Thursday, Dec. 1, 2011 | 4:38 p.m.
- Developers: A UNLV stadium could be built without raising taxes (9-13-2011)
- Developers continue push for UNLV stadium, retail district (6-28-2011)
- Developers put early plans for UNLV stadium, retail district on display (2-1-2011)
- Regents to hear UNLV arena plan for football, basketball (1-31-2011)
- Mayor: UNLV domed stadium wouldn’t conflict with a downtown Las Vegas arena (1-27-2011)
- Report: UNLV domed stadium plans will be unveiled Tuesday (1-27-2011)
- Goodman: Arena project a key issue for next Las Vegas mayor (1-20-2011)
- UNLV acknowledges effort to bring stadium, football to campus (1-19-2011)
The public-private partners pushing for a multibillion-dollar stadium at UNLV received a 180-day extension to develop a plan to build it without a special tax district to fund construction.
The Nevada System of Higher Education’s Board of Regents approved on Thursday the extension of an exclusive negotiating agreement between UNLV and Majestic Realty to develop the $2 billion project — an open-air stadium, dorms and retail space — on the southern end of the university’s Maryland Parkway campus.
The vote passed with one nay vote from Regent Mark Alden, who took issue with the exclusive nature of the agreement, because the project involves 40 acres of public land.
The extension would help the university and its stadium partner Majestic Realty — headed by Los Angeles developer Ed Roski and Silverton resort President Craig Cavileer — evaluate alternative funding sources for the project after it failed to receive public financing through the creation of a special tax district.
“We’re still bullish on the project,” UNLV President Neal Smatresk said.
Developers are now looking at alternative funding sources, including debt financing, sponsorships and naming rights to help fund the stadium’s construction. Stadium proponents, however, aren’t taking public financing off the table until a market analysis, financial models and master plan is developed, Smatresk said.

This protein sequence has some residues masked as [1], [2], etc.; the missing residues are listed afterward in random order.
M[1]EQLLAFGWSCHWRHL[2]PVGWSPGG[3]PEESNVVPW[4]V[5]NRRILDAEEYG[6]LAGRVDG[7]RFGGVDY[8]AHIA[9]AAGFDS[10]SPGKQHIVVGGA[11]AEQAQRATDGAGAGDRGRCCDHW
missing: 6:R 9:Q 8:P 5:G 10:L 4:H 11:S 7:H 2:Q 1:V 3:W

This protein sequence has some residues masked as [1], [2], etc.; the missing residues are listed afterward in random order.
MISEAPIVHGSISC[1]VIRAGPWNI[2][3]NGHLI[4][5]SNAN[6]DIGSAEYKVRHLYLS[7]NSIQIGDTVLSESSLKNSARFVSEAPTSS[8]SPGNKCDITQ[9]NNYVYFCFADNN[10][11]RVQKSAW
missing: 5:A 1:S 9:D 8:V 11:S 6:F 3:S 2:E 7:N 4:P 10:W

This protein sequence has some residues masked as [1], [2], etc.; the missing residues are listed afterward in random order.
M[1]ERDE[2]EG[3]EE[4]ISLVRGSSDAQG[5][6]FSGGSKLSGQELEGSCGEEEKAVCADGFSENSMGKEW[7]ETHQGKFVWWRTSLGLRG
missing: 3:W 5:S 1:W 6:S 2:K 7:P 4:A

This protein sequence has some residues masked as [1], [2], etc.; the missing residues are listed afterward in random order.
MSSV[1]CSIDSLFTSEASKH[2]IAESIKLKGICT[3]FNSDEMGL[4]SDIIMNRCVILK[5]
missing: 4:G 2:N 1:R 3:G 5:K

The Board of Regents is expected to hear a final funding proposal and interim progress update during a two-day meeting May 31 to June 1.
Since the legislative failure to secure the tax district, the stadium proposal has changed in scope.
Developers are now looking to build a 50,000-seat open-air stadium instead of a 60,000-seat open-air stadium proposed three months ago or a 40,000-seat domed stadium proposed when the project was announced nearly a year ago, Smatresk said Thursday.
Instead of more than 10,000 units of student housing, developers are now looking at building between 3,000 and 5,000 units, developers said in September.
Construction on the project — expected to start in 2013 — will be done in phases, with the stadium coming first. Renovating the Thomas & Mack Center and building out 600,000 square feet of retail space would come later, Cavileer said.
“Our enthusiasm for this project is as strong as ever,” he said. “(The legislative decision) didn’t change our vision or energy...This is a big vision and it won’t happen overnight.”
University officials and developers remained adamant the project wouldn’t use any academic dollars.
The university received $75,000 from Majestic Realty to pay for legal fees and a consultant to develop a funding proposal for the project. The university has $12,000 left of that money, which is expected to run out soon.
Mark Rosentraub — an endowed University of Michigan professor of sports management — was recently brought onto the project. The consultant collaborated with Majestic Realty to develop the Staples Center in Los Angeles and is working on new arenas in Edmonton and Hamilton in Canada. Majestic Realty is part-owner of the Los Angeles Lakers and the Los Angeles Kings.
“There is no competitive product in this community,” Rosentraub said, adding that Las Vegas needs a stadium, not arenas, to help revitalize its economy.
Several stadium proposals have been raised in the past year, including one on the Strip and in downtown.
The competition, however, has dwindled to one other project on federal land in Henderson. In September, the Henderson City Council unanimously approved a funding study for a $1.3 billion, 17,500-seat arena and a 25,000-seat open-air stadium to be built near the M Resort.
Cavileer acknowledges a sense of urgency in building a stadium at UNLV first. Las Vegas doesn’t need two stadiums, he said. He hopes the UNLV stadium project would bring more recognition to the university and create a more cohesive sense of community on campus.
“Our No. 1 mission is to transform this campus into a world-class university,” he said. “Our community needs to come together for this campus.”